Is It Your Business to Be Grateful?



This season encourages us to practice gratitude. Appreciate the kindness your community shows you. Be thankful for the generosity and love of your family. Consider the gifts, help and favors bestowed upon you throughout the year. And as business leaders, it is important to extend your gratitude toward those in your organization.

According to a survey by Glassdoor, 81% of professionals said they would be willing to work harder for an appreciative leader. Yet showing gratitude is often left out of business interactions. An “it’s part of the job” mindset can overlook vital opportunities to recognize team members and their service throughout the year. When your team members feel underserved internally, they often struggle to serve buyers at their best externally.

Leading with gratitude can energize your employees to end strong and inspire them to put in extra effort in the year ahead — for you, their peers and your customers.

Inspire Your Teams to Higher Levels of Service — With Gratitude

While the concept of gratitude is commonly understood, it is not commonly practiced — especially in the workplace. “Gratitude” holds a dual meaning: a worldly one and a transcendent one. In interpersonal, worldly exchanges, this concept becomes a shared positive feeling of acknowledgment. Transcendently, it becomes an internalization of another person’s good intentions and efforts.

Your team member did not have to bring you a cup of coffee, for example. Your fellow business leader was not obligated to move a meeting so you could spend the afternoon with your family. Your salesperson showed extra kindness to a prospect by helping them through a problem unrelated to your business and its solutions. Their extra actions matter, and they call for thankfulness.

We should express gratitude because it is the right thing to do — not because it was expected. However, it is easy to forget to show gratitude as you go about your daily routine. Become familiar with the three stages of gratitude and incorporate this practice into your leadership: 

  1. RECOGNITION. Be aware when someone goes out of their way to help you, the team, the organization, or the customer.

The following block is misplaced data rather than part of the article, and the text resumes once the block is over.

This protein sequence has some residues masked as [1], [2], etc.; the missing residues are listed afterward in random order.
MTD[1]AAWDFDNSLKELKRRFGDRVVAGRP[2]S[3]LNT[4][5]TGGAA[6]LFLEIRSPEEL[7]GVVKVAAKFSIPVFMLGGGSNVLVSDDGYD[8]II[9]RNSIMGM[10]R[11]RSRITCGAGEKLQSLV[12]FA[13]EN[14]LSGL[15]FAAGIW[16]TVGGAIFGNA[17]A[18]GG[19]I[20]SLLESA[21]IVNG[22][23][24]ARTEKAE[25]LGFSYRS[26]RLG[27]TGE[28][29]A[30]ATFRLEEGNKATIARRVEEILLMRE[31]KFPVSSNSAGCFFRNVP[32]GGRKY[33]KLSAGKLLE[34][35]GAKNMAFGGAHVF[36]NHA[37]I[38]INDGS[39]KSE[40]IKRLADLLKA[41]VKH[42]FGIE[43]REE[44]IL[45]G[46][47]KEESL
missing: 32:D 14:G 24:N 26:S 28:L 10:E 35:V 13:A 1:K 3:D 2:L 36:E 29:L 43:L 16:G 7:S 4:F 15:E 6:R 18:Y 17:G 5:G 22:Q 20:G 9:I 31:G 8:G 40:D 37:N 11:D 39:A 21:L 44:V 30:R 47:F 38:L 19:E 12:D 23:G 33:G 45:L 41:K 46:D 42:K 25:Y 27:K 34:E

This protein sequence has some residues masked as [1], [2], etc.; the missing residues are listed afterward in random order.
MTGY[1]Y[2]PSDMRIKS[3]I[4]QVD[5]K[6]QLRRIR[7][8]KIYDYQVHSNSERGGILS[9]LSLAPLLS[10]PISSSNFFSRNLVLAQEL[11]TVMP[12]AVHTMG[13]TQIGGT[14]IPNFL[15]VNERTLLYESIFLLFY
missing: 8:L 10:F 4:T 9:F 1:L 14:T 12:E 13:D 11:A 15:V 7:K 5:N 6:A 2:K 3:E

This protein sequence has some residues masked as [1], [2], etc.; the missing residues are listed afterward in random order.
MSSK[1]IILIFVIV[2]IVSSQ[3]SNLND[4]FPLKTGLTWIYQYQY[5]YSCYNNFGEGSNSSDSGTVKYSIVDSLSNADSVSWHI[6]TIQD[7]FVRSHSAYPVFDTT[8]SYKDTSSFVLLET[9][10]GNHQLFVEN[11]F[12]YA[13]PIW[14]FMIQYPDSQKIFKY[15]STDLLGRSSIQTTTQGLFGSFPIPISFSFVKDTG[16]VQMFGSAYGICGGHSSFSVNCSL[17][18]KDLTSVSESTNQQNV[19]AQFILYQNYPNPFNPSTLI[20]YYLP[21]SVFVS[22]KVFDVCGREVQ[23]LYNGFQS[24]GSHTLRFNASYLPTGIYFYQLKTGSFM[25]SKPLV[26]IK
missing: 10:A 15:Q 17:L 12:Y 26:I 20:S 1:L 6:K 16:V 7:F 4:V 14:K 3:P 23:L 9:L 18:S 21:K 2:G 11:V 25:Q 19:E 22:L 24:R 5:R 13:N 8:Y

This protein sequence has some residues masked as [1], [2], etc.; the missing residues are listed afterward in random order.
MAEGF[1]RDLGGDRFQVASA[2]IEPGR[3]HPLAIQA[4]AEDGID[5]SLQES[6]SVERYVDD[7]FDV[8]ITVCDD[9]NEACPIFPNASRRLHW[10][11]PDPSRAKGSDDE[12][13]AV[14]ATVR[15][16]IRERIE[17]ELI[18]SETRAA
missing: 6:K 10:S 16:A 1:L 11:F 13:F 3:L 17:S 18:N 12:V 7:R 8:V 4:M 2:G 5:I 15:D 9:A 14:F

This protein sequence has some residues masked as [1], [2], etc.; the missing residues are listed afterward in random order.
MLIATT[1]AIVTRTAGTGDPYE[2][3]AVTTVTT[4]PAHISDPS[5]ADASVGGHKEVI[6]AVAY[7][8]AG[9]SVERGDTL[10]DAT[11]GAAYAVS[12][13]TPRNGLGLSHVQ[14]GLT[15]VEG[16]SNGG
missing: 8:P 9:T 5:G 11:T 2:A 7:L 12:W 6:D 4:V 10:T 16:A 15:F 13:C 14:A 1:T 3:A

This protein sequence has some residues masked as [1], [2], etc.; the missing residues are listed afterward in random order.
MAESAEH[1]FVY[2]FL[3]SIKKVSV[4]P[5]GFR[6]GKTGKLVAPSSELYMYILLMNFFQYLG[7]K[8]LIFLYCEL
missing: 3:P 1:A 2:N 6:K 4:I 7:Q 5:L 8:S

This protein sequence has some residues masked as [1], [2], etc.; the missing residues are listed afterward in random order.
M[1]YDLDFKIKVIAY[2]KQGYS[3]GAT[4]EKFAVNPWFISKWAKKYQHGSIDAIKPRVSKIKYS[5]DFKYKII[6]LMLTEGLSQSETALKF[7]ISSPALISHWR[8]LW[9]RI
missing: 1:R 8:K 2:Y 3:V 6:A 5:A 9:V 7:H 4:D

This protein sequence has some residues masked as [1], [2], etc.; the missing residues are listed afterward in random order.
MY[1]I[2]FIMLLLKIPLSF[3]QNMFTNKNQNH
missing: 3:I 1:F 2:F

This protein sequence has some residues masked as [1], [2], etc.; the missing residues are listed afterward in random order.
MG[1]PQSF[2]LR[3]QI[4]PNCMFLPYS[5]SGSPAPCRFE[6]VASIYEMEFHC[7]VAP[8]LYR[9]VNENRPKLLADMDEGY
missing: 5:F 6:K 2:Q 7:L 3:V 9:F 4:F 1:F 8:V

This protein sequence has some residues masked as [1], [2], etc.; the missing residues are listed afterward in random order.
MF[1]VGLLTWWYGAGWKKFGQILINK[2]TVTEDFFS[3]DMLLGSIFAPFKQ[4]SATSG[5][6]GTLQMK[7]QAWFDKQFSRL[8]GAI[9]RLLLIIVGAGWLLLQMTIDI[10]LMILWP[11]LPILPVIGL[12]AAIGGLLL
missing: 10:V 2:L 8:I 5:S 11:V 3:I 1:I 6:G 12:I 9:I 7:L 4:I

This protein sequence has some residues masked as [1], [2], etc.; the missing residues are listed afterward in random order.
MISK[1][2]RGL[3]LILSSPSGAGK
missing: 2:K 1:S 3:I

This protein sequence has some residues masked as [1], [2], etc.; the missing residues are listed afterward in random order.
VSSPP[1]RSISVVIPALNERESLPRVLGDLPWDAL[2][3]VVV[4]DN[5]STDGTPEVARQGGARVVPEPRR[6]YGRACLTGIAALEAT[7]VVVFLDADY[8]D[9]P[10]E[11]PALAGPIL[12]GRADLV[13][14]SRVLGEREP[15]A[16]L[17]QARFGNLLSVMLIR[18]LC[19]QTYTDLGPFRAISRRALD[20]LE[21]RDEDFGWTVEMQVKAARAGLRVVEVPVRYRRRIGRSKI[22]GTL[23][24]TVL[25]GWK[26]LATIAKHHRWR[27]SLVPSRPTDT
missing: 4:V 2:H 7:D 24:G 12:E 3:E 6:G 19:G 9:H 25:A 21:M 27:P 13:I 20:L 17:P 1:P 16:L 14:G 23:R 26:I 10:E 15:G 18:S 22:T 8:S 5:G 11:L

2. ACKNOWLEDGEMENT. Thank the person or people who went above and beyond the norm.
  3. APPRECIATION. Play acts of kindness and generosity forward with your own actions to cultivate a positive, engaged culture.

With the disruptive, fluid selling environments we have faced these past two years, there are many things we can find within our teams and among our peers for which to be grateful.

Taking the time to appreciate your people can have a deeper impact on your business. According to Workhuman CEO Eric Mosley in Forbes:

While many of us tend to view and express gratitude in relation to our personal lives, gratitude in the workplace is especially critical because it satisfies the higher psychological need to feel a sense of belonging to something greater than ourselves–to feel a sense of meaning at work. 

This desire for meaning at work is part of an organizational and psychological shift toward a more human workplace, rooted in gratitude, where employees feel appreciated, valued, respected, and empowered to reach their fullest potential. 

Build A Winning Business Culture That Promotes Gratitude

Emphasizing gratitude as part of your leadership is not only important during this season but should be part of a business culture that Seeks to Serve, Not to Sell™ year-round. With this approach, your selling teams will stand out to buyers by building deeper relationships and lasting trust.

 

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